ACLU Report Finds Colorado Jail Depopulation Policies are Smart, Safe and Fiscally Responsible, Many Colorado Sheriffs Agree

DENVER – A new ACLU of Colorado report “COVID-19 Jail Depopulation in Colorado: An Unexpected Path Forward” found that jail depopulation in Colorado has been smart, safe, and thoughtful, with a clear focus on reserving jail beds for people who pose a threat to others. This report uses original data and research to assess the impact of depopulation policies implemented in response to the COVID-19 public health crisis and calls on legislators to memorialize these policies into law in 2021 to maintain low jail populations.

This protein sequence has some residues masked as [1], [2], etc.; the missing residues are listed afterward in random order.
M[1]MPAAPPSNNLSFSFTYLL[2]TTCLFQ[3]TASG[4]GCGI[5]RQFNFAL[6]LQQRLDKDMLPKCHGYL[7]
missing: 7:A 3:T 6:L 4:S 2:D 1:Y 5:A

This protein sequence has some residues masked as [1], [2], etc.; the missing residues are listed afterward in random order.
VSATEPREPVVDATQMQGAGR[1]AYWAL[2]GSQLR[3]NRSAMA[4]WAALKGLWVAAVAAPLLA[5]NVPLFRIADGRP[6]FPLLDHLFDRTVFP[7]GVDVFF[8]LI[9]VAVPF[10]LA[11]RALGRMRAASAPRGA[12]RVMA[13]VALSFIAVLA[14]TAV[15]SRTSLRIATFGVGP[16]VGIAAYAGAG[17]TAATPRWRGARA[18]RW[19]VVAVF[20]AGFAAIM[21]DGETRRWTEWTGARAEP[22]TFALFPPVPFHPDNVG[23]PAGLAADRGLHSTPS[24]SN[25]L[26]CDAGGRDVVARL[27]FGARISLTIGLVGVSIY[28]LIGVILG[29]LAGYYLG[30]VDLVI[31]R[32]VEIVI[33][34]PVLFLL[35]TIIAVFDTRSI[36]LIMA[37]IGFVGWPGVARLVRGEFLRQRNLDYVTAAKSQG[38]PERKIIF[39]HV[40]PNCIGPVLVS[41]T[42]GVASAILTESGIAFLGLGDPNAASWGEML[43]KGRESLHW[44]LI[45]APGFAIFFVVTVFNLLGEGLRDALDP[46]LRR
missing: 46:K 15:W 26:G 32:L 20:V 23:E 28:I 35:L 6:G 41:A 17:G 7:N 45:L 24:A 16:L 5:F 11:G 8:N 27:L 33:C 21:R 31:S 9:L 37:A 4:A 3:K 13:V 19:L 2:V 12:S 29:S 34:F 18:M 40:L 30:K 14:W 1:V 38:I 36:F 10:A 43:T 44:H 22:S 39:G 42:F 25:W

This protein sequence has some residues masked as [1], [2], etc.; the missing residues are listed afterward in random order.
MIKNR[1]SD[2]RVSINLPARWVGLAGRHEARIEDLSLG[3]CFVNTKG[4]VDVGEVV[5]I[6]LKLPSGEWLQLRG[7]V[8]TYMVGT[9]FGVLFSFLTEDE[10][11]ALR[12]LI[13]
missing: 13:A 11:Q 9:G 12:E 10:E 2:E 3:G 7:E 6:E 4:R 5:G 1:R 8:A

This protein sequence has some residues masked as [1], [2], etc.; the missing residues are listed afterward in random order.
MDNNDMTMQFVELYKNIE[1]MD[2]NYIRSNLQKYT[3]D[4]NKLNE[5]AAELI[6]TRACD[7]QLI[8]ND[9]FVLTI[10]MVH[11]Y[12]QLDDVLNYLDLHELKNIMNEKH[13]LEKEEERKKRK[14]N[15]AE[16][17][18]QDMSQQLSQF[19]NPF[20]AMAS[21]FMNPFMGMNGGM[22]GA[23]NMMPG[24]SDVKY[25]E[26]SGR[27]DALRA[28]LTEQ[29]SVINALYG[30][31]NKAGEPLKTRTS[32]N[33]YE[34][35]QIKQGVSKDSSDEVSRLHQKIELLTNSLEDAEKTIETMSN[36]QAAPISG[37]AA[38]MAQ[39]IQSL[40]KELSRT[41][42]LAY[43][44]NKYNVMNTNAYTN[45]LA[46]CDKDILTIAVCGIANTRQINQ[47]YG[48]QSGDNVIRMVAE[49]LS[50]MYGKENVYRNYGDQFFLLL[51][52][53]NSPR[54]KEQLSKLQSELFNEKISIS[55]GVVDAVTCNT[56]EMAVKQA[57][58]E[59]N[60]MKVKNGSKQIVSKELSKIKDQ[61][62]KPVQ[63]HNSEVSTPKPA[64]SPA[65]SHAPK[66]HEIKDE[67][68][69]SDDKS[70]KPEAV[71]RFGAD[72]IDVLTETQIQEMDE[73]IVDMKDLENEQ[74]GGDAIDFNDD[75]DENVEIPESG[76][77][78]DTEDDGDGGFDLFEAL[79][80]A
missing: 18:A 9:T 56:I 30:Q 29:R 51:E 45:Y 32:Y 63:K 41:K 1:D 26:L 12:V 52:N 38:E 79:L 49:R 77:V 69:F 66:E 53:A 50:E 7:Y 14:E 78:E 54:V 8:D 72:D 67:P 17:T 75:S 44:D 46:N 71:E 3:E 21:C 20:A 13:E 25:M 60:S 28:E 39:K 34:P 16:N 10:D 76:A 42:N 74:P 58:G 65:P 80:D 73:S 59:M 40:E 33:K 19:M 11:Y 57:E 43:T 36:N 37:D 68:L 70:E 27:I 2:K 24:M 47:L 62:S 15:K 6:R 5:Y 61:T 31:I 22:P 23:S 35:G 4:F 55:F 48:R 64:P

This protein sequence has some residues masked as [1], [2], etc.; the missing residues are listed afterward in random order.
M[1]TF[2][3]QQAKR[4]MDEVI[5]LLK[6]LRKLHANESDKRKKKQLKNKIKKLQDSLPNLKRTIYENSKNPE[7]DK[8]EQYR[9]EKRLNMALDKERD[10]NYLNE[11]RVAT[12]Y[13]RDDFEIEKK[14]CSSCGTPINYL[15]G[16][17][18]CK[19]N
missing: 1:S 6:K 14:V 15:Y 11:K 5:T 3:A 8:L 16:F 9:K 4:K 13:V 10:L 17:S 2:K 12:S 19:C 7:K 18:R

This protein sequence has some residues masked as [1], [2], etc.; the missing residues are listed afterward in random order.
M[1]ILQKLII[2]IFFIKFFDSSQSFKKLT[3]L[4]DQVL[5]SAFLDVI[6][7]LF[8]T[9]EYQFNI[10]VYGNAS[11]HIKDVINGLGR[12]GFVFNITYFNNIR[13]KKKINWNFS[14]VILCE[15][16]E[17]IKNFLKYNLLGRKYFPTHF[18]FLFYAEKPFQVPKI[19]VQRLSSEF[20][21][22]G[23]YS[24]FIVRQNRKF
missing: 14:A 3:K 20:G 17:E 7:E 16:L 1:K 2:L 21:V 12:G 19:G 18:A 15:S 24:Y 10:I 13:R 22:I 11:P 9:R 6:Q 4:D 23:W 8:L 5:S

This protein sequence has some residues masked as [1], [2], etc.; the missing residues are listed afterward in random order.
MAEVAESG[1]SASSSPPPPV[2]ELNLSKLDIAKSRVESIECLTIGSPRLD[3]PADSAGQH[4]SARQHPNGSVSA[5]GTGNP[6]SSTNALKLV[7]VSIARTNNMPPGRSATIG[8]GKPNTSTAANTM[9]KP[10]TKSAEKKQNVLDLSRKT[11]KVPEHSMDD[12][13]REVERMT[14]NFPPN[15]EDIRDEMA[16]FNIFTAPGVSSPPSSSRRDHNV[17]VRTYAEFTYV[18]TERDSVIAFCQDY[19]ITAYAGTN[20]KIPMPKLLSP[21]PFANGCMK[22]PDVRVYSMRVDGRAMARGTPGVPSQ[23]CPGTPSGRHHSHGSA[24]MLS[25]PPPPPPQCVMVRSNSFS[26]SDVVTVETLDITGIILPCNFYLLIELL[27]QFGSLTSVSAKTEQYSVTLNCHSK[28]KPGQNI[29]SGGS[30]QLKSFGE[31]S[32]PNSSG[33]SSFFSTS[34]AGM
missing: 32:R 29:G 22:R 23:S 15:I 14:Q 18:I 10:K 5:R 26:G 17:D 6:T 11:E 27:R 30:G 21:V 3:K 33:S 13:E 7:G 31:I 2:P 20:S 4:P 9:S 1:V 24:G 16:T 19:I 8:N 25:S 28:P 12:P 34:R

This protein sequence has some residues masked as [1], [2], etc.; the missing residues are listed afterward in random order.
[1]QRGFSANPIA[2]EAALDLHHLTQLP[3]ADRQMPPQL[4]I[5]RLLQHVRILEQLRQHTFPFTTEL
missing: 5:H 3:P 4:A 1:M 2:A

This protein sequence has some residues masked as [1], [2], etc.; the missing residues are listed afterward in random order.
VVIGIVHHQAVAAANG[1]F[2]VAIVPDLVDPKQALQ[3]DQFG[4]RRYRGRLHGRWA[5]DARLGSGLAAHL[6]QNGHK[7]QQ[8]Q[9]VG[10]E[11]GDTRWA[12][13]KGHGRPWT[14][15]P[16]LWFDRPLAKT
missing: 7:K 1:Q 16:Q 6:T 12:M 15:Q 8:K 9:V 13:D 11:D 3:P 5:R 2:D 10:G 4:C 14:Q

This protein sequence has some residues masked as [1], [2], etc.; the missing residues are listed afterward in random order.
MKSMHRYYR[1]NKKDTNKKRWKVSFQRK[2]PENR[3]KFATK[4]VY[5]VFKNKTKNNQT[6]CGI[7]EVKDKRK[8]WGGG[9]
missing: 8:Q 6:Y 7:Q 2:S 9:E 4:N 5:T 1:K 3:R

The ACLU of Colorado report finds that in an unprecedented move to protect public health, actors in the criminal legal system have worked together to dramatically decrease Colorado’s now on-the-rise jail population, which had previously fallen by 46% statewide since March. At the peak of depopulation, the 6,000 fewer people sleeping in jail every night allowed for over 20,000 more people to live free in the community each month. In a matter of months, jail populations dropped to levels not seen in almost thirty years. As a result of this depopulation, Colorado’s jails are now at 47% capacity on average, compared to 81% before the pandemic. Lower jail occupancy makes a safer environment for both incarcerated people and staff.